Planned Parenthood of Greater Texas recently celebrated the opening of a new facility in Ft. Worth, TX. More than a few critics have noted the irony that the new Southwest Ft. Worth Health Center is located next to the Gladney Adoption Center, an organization that has been providing pregnancy support and adoption services to the country for 125 years. When questioned about their choice to build next door to an adoption center, Ken Lambrecht, President and CEO of Planned Parenthood Greater Texas said, "As far as we're concerned, being next door to Gladney is wonderful."
I suppose Mr. Lambrecht's perspective has a sort of logic about it, assuming you view pregnancy exclusively in terms of a women's rights issue. Having an abortion facility next door to an adoption agency provides a sort of one-stop shop for women with unintended or unwanted pregnancies. In Lambrecht's view, abortion and adoption are simply different choices that achieve the same outcome: women who are unwilling or unable to care for their unborn children are relieved of the burden of doing so. Neither choice is better or worse than the other. It's all about educating women about their options.
And this is really what our culture is all about today, isn't it? We revere choice, and we bristle at anyone or anything that would impose constraints on our choices. In a society where God's law and transcendent truths no longer inform our values, the buck stops with the individual. He or she is the one who decides what's "right" based purely upon how they feel about their situation. In response to this "rights" rhetoric, pro-life apologists often reply with their own version of the rights argument. If the Founders were correct, and we are all endowed with unalienable rights, then a woman's right to privacy (or bodily integrity, or a baby-free womb or whatever right she feels it is that her baby violates) must be weighed against her unborn child's unalienable right to life. more >>
On November 23rd, many across our nation will celebrate National Adoption Day. And there is much to celebrate about this family institution that has made us a better and stronger society.
Virtually every American has been touched in some way by adoptions that give babies and children a second chance to live happy, safe and productive lives. They have also provided a second chance for millions of parents who cannot have biological children to nonetheless have kids of their own to love and cherish unconditionally.
As a nation, we may remain divided on many issues, but virtually everyone agrees that more adoptions in America are a worthwhile and unifying goal. But even as we celebrate the miracle of adoptions, we must also highlight the challenges associated with them that must be overcome. more >>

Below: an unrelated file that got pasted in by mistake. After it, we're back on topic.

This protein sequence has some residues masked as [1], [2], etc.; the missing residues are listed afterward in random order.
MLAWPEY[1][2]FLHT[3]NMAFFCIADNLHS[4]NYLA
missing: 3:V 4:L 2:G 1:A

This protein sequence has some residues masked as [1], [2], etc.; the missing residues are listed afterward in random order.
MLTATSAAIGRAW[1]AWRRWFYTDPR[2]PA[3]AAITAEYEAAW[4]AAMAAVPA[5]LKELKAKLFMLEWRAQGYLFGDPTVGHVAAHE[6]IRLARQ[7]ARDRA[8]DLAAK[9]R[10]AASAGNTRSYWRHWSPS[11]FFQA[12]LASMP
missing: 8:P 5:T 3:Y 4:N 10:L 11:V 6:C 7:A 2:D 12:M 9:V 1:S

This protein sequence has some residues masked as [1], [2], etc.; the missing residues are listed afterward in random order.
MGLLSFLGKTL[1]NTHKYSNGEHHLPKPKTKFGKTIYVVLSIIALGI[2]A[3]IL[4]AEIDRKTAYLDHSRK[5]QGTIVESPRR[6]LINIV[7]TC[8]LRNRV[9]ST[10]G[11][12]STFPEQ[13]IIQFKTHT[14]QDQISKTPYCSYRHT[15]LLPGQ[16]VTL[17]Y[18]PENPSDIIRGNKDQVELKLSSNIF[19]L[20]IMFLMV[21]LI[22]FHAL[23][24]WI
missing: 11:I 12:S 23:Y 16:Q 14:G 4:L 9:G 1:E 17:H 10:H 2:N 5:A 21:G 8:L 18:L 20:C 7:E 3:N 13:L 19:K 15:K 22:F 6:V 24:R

Six years after Guatemala passed a new law intended to address fraudulent adoptions, children still wait to be united with their adoptive parents. The Christian Post spoke with three adoptive parents who indicated that Guatemalan government officials appear to be blocking them from bringing their children to their new homes.
Ruth Sheehan, Carri and Jason Kern, and J.P. and Donna von Halle all began the adoption process before the "Ortega law" went into effect in January 2008. Guatemala passed the law at the insistence of the U.S. State Department to comply with the United Nations' Hague Convention on Intercountry Adoption.
After the Ortega law was passed, Guatemala shut down all intercountry adoptions (even though the allegations of fraudulent adoptions have never been proven true), thus making the law a tragedy for many of the same children it was supposedly drafted to protect. more >>
A Kentucky-based Baptist charity that has dealt with legal troubles over its firing of an openly homosexual employee has voted to maintain its employment standards.
Sunrise Children's Service, formerly called Kentucky Baptist Homes for Children, voted down a proposal on Friday that was supported by their president to allow hiring of openly gay individuals.
A pro-choice Texas politician who made national headlines for her hours-long filibuster against a bill that would limit abortion access has recently dubbed herself "pro-life" over her views on child care.
Wendy Davis, who is presently running in the Texas gubernatorial race, said in a campaign speech in Brownsville that she viewed herself as "pro-life."
"I am pro-life…I care about the life of every child: every child that goes to bed hungry, every child that goes to bed without a proper education, every child that goes to bed without being able to be a part of the Texas dream," said Davis. more >>
Secretary of State John Kerry spoke about his adopted niece and called for more intercountry adoptions of orphans around the world in a Friday video message. He did not address, though, some of the criticisms of the State Department for its role in the decline in intercountry adoptions.
"Every child needs and deserves to grow up, safe and sound, in a loving home," he said, "but sometimes that's not the kind of environment a child's biological parents can provide."
Kerry spoke about his own niece, "one of the most extraordinary young women I've ever known," who his sister adopted from China. more >>